International Human Rights

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International Human Rights
23.02.2011
The Prohibition of Slavery
• 1815: Congress of Vienna, Final Act
• Treaty between United States and Great Britain for the
Suppression of the Slave Trade; April 7,1862
• League of Nations. Convention to Suppress the Slave
Trade and Slavery, September 25, 1926
• United Nations. Protocol Amending the Slavery
Convention Signed at Geneva on 25 September 1926,
December 7, 1953
• United Nations. Supplementary Convention on the
Abolition of Slavery, the Slave Trade, and Institutions
and Practices Similar to Slavery, September 7, 1956
League of Nations. Convention to Suppress the
Slave Trade and Slavery, September 25, 1926
Article 2
The High Contracting Parties undertake, each in
respect of the territories placed under its
sovereignty, jurisdiction, protection, suzerainty or
tutelage, so far as they have not already taken
the necessary steps:
( a ) To prevent and suppress the slave trade;
( b ) To bring about, progressively and as soon as
possible, the complete abolition of slavery in all
its forms.
International Humanitarian Law
• 1864:Geneva Convention for the Amelioration of
the Condition of the Wounded in Armies in the
Field
• Lieber Code
• Institut de Droit International (1880)
• Hague Peace Conference 1899: Convention with
respect to the Laws and Customs of War on Land,
with annexed Regulations
• (Hague Peace Conference 1907)
“Geneva Law”
• Convention relative to the Treatment of the Sick and
Wounded on Land (1949, subtituting the 1929 Convention)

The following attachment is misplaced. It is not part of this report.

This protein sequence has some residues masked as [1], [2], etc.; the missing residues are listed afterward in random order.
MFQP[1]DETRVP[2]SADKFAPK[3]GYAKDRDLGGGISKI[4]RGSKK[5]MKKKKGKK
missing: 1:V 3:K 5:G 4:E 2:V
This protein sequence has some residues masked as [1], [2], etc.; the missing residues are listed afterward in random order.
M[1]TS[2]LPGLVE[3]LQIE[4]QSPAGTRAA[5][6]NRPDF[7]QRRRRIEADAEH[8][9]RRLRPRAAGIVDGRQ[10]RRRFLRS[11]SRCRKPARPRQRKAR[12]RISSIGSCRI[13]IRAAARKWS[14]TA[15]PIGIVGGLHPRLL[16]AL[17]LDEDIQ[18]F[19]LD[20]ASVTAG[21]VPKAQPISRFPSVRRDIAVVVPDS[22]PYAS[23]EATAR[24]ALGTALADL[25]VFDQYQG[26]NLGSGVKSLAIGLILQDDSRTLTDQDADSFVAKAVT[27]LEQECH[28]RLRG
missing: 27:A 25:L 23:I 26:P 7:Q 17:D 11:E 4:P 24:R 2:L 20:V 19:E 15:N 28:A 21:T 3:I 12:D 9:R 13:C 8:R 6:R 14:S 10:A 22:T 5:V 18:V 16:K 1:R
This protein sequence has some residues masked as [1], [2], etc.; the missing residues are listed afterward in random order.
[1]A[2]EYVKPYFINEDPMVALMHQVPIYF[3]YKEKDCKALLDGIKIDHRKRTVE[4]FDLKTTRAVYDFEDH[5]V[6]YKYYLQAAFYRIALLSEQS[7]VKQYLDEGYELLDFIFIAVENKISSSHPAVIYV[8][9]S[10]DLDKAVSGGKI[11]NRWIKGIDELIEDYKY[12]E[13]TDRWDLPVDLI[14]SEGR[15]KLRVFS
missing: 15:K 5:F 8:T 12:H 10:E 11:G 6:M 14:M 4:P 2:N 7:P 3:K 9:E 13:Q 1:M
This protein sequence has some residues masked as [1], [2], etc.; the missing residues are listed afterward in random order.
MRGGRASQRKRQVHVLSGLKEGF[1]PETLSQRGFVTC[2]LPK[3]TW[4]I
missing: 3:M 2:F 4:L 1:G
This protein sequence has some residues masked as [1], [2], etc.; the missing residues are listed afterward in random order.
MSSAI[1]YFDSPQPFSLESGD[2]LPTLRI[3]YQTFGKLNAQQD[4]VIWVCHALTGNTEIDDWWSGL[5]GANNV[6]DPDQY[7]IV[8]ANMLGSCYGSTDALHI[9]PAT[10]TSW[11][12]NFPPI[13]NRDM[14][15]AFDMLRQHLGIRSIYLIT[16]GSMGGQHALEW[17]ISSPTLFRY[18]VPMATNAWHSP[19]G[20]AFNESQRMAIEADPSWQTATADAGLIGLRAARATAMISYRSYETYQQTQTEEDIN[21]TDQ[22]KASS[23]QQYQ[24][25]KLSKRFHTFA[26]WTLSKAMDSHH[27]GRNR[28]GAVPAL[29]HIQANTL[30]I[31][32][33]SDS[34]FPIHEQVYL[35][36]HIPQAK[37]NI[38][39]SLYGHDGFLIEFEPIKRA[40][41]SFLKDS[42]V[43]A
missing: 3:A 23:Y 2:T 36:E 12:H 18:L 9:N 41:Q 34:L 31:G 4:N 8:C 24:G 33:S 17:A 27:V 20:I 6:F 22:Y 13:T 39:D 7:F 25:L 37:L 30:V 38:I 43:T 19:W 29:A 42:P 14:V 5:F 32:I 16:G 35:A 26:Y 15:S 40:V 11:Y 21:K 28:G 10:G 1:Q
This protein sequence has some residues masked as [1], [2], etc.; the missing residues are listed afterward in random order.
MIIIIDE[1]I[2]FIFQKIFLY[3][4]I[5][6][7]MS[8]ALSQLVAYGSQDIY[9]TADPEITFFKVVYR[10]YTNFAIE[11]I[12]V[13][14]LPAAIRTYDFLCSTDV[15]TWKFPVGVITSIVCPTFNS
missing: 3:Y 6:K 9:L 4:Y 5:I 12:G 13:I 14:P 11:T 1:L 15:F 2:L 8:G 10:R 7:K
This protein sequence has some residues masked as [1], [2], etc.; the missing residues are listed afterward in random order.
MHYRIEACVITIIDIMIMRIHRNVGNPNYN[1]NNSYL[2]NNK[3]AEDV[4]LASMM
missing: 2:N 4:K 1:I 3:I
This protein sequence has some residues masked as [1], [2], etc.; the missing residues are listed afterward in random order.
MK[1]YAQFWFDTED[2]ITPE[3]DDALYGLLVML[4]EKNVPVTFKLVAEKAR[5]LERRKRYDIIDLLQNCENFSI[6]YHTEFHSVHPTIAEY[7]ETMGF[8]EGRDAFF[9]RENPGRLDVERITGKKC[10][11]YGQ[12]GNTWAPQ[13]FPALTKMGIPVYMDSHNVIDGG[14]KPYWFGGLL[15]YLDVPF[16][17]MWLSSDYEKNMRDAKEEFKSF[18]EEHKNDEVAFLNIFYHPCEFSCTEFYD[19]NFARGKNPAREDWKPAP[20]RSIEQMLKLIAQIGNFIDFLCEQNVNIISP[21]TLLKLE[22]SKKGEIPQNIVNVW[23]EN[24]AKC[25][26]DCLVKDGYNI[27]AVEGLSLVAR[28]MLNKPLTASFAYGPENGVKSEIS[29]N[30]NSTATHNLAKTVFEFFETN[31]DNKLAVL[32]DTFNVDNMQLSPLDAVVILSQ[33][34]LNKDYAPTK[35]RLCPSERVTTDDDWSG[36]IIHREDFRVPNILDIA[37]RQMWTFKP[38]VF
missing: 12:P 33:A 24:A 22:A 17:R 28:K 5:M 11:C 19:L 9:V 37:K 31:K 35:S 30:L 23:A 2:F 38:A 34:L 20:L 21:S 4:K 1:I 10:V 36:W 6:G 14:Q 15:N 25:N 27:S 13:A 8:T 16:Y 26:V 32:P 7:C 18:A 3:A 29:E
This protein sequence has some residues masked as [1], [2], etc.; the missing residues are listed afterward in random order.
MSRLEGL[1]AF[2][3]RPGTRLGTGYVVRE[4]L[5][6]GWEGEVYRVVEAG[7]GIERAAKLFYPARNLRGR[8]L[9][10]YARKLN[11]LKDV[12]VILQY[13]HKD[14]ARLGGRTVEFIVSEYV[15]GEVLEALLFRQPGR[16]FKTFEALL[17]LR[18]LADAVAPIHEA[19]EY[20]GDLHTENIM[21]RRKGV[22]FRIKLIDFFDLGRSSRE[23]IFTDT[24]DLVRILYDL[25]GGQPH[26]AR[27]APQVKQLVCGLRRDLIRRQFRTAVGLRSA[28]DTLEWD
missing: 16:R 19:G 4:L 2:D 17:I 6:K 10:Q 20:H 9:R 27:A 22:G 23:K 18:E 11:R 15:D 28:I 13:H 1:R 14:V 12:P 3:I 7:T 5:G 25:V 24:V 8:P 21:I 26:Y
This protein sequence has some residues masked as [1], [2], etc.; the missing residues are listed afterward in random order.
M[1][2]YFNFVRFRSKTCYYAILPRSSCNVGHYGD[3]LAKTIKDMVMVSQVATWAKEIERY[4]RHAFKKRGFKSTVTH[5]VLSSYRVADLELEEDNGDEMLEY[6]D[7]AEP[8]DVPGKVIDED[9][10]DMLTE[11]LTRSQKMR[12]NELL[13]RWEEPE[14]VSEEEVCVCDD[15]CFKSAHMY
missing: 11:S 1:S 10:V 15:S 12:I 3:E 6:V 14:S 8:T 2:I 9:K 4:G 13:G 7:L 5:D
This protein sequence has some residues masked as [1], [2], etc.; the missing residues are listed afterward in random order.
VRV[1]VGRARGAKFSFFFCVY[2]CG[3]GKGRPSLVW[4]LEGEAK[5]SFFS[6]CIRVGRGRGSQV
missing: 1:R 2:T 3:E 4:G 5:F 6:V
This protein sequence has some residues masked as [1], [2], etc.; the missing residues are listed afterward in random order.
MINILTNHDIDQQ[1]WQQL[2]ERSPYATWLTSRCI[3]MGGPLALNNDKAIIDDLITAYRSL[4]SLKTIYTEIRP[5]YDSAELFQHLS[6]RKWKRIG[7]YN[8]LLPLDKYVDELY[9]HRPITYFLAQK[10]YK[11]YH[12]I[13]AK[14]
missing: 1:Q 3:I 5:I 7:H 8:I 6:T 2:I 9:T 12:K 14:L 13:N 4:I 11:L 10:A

• Convention relative to the Treatment of the Sick and
Wounded at Sea (1949)
• Convention relative to the Treatment of Prisoners of War
(1949, substituting the 1929 Convention)
• Convention relative to the Protection of CivilianPersons in
Time of War (1949)
• Additional Protocol (I) relating to the Protection of Victims
of International Armed Conflict (1967)
• Additional Protocol (II) relating to the Protecition of Victims
of Non-International Armed Conflicts (1967)
Relationship between IHL and IHR
ICJ Advisory Opinion, Wall in Palestine (2004)
As regards i:he relationship between
international humanitarian law and human rights
law, there are thus three possible situations:
some rights may be exclusively matters of
international humanitarian law; others may be
exclusively matters of human rights law; yet
others may be matters of both these branches of
international law. In order to answer the question
put to it, the Court will have to take into
consideration both these branches of
inlernational law, namely human rights law and,
as lex specialis, international humanitarian law.
International Labour Rights
ILO Constitution (1919), Preamble:
“universal and lasting peace can be
established only if it is based upon
social justice”
Minority Rights
Regimi previsti dai trattati di pace
Art. 27 Patto sui diritti civili e politici (1966)
Convenzione quadro per la protezione delle
minoranze nazionali (Consiglio d’Europa,
1995)
Carta europea per le lingue regionali e
minoritarie (Consiglio d’Europa, 1992)
Minority Rights
PCIJ, Advisory Opinion, Minority Schools in Albania
(1935), at 19
“It is perhaps not easy to define the distinction
between the notions of equality in fact and equality in
law; nevertheless it may be said that the former notion
excludes the idea of a merely formal equality (…)
Equality in law precludes discrimination of any kind;
whereas equality in fact may involve the necessity of
different treatment in order to attain a result which
estabilshes an equilibrium between different
situations”
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